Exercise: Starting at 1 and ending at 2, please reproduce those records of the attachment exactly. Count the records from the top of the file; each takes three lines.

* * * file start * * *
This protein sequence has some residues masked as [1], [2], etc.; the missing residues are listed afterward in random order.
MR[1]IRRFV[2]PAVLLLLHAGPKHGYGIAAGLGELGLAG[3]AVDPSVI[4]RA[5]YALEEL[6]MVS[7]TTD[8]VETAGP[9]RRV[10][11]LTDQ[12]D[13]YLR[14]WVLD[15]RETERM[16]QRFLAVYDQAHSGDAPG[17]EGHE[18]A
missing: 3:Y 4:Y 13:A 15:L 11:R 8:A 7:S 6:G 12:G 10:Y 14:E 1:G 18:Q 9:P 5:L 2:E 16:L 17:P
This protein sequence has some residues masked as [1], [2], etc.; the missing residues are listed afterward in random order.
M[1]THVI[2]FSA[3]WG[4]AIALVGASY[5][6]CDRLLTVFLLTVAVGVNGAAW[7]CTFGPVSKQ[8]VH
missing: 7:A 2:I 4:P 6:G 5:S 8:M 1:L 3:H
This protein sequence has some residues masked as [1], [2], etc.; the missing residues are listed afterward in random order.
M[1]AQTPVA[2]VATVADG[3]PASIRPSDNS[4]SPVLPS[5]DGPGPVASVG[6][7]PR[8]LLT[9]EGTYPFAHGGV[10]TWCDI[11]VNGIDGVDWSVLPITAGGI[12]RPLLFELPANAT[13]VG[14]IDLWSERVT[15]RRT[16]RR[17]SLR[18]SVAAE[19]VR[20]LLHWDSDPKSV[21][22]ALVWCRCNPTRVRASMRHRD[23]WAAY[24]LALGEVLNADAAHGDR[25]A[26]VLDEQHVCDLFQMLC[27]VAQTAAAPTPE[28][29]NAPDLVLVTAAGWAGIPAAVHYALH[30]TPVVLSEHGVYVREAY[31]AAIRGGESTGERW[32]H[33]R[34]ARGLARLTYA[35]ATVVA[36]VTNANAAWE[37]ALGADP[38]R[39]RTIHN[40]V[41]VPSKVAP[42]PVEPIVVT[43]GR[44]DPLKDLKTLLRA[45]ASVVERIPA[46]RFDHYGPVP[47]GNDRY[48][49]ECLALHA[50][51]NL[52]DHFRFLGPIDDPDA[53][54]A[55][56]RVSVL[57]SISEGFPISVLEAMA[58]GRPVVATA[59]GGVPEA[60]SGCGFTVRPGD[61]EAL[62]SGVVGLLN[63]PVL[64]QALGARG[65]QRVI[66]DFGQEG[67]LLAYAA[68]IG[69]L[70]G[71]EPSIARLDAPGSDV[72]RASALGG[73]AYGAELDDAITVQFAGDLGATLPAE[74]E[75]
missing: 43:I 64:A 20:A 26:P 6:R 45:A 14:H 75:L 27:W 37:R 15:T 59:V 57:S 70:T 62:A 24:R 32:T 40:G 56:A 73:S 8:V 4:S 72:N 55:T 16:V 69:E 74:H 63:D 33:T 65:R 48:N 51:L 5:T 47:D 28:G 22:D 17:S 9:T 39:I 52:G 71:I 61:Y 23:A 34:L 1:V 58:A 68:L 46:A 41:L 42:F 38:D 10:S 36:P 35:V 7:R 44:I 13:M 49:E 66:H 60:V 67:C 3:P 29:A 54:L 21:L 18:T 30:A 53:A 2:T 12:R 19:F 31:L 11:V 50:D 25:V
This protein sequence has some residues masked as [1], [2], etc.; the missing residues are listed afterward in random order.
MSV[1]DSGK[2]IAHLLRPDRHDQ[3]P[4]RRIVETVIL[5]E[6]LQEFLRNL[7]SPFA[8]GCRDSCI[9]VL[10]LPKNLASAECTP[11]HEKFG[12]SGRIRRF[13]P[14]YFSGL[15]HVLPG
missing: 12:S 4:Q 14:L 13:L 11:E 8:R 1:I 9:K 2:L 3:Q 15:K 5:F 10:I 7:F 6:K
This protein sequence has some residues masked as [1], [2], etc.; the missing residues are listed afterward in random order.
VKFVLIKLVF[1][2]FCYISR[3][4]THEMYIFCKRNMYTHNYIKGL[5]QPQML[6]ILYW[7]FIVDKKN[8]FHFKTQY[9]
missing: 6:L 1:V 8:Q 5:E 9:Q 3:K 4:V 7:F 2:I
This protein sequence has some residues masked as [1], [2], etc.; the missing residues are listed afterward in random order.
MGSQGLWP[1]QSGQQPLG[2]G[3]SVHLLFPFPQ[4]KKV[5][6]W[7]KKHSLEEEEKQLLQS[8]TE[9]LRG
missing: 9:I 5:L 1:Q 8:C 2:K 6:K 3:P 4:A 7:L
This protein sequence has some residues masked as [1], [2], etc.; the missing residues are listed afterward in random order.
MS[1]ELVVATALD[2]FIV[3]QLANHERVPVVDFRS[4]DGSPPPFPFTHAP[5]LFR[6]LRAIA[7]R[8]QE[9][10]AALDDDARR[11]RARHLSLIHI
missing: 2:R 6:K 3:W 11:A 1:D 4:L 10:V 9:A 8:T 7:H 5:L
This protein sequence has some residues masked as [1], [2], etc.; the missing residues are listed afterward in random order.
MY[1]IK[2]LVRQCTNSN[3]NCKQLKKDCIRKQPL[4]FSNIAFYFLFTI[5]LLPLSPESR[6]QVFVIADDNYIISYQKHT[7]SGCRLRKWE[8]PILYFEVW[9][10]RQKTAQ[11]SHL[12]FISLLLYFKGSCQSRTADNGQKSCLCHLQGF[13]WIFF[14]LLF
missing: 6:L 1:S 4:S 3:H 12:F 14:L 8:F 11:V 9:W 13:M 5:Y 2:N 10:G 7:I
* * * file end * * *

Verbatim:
This protein sequence has some residues masked as [1], [2], etc.; the missing residues are listed afterward in random order.
MR[1]IRRFV[2]PAVLLLLHAGPKHGYGIAAGLGELGLAG[3]AVDPSVI[4]RA[5]YALEEL[6]MVS[7]TTD[8]VETAGP[9]RRV[10][11]LTDQ[12]D[13]YLR[14]WVLD[15]RETERM[16]QRFLAVYDQAHSGDAPG[17]EGHE[18]A
missing: 3:Y 4:Y 13:A 15:L 11:R 8:A 7:S 6:G 12:G 10:Y 14:E 1:G 18:Q 9:P 5:L 2:E 16:L 17:P
This protein sequence has some residues masked as [1], [2], etc.; the missing residues are listed afterward in random order.
M[1]THVI[2]FSA[3]WG[4]AIALVGASY[5][6]CDRLLTVFLLTVAVGVNGAAW[7]CTFGPVSKQ[8]VH
missing: 7:A 2:I 4:P 6:G 5:S 8:M 1:L 3:H